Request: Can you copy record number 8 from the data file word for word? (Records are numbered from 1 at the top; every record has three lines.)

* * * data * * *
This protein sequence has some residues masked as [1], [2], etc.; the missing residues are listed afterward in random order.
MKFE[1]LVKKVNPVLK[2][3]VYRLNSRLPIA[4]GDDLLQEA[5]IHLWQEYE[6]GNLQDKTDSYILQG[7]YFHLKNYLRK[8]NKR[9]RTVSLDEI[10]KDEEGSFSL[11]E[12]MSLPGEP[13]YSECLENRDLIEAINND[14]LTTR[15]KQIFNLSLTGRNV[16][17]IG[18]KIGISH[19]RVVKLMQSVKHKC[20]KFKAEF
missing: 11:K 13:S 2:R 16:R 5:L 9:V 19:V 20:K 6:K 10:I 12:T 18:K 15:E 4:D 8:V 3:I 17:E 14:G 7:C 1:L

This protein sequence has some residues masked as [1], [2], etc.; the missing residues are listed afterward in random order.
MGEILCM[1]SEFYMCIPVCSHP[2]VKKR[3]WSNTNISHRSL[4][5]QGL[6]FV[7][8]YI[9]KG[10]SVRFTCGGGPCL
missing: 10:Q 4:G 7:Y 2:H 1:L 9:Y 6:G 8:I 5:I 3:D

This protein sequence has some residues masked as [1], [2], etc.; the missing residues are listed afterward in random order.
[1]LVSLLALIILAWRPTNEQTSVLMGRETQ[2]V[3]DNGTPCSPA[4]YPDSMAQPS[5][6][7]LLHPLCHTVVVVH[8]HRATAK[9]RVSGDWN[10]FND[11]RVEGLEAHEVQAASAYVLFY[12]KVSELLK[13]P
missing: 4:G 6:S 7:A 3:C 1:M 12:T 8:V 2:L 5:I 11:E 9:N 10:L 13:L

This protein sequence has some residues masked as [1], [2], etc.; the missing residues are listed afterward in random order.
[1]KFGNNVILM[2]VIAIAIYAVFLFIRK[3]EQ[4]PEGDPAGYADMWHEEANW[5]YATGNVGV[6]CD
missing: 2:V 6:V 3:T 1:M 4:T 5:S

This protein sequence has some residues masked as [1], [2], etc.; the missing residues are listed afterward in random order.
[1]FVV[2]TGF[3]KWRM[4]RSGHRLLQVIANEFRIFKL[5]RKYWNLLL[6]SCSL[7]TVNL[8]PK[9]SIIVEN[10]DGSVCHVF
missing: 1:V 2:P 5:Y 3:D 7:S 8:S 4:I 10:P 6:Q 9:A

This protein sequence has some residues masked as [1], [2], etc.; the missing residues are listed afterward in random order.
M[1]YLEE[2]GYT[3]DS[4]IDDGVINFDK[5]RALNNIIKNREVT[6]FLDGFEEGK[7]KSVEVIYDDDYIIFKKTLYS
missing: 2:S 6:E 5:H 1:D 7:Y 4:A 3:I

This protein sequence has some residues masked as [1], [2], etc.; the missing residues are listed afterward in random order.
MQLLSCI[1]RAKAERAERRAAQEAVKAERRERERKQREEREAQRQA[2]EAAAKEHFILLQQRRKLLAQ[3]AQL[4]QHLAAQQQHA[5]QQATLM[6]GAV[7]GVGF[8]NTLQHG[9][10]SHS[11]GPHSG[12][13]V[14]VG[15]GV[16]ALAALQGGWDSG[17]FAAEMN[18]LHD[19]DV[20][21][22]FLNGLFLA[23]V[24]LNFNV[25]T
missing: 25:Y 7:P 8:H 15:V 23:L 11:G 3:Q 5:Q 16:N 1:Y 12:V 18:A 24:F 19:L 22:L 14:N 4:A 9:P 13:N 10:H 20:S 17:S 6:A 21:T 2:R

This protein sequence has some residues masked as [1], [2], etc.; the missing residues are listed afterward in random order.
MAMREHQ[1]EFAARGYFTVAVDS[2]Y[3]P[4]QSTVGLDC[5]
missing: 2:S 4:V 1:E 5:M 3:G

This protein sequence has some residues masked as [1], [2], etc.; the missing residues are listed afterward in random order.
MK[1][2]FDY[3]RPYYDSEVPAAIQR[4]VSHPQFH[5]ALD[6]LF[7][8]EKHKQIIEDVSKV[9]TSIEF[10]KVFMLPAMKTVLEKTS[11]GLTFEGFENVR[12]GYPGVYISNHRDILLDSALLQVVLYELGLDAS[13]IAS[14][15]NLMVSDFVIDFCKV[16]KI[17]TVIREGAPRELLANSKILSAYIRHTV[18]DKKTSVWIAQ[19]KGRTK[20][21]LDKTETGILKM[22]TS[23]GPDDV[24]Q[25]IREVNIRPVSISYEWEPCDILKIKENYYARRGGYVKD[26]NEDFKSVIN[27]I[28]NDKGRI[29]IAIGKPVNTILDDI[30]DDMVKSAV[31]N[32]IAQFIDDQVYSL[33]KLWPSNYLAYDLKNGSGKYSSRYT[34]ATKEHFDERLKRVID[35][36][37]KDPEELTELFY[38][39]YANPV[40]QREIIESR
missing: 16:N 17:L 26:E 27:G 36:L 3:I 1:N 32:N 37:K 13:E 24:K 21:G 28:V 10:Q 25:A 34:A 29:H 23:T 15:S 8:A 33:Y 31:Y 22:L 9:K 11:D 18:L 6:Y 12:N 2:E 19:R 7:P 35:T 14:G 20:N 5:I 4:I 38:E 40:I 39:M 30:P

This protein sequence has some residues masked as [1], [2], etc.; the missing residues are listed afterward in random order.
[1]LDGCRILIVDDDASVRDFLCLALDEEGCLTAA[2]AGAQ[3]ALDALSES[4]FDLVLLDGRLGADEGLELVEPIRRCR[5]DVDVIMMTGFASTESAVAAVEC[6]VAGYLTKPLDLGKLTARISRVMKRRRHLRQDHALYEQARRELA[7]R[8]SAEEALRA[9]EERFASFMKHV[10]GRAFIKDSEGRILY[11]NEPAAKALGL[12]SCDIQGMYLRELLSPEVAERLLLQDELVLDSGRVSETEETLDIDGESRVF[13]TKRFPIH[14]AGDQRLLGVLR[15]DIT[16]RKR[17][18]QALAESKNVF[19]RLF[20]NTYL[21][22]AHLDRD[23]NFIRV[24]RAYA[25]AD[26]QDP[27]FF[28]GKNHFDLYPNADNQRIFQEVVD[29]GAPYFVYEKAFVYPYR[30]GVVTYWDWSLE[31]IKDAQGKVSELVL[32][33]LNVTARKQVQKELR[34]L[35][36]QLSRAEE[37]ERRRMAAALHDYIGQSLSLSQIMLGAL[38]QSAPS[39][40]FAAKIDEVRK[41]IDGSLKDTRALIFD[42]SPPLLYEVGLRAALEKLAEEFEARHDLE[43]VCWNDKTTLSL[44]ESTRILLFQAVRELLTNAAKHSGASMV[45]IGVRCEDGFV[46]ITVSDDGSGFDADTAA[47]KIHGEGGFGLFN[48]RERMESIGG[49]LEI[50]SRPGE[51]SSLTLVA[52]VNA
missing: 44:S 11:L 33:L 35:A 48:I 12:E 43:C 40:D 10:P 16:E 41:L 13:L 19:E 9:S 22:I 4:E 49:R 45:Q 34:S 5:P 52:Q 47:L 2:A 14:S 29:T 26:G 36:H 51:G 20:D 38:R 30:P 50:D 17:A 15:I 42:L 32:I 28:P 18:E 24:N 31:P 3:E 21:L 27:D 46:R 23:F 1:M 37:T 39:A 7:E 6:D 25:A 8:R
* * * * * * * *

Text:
This protein sequence has some residues masked as [1], [2], etc.; the missing residues are listed afterward in random order.
MAMREHQ[1]EFAARGYFTVAVDS[2]Y[3]P[4]QSTVGLDC[5]
missing: 2:S 4:V 1:E 5:M 3:G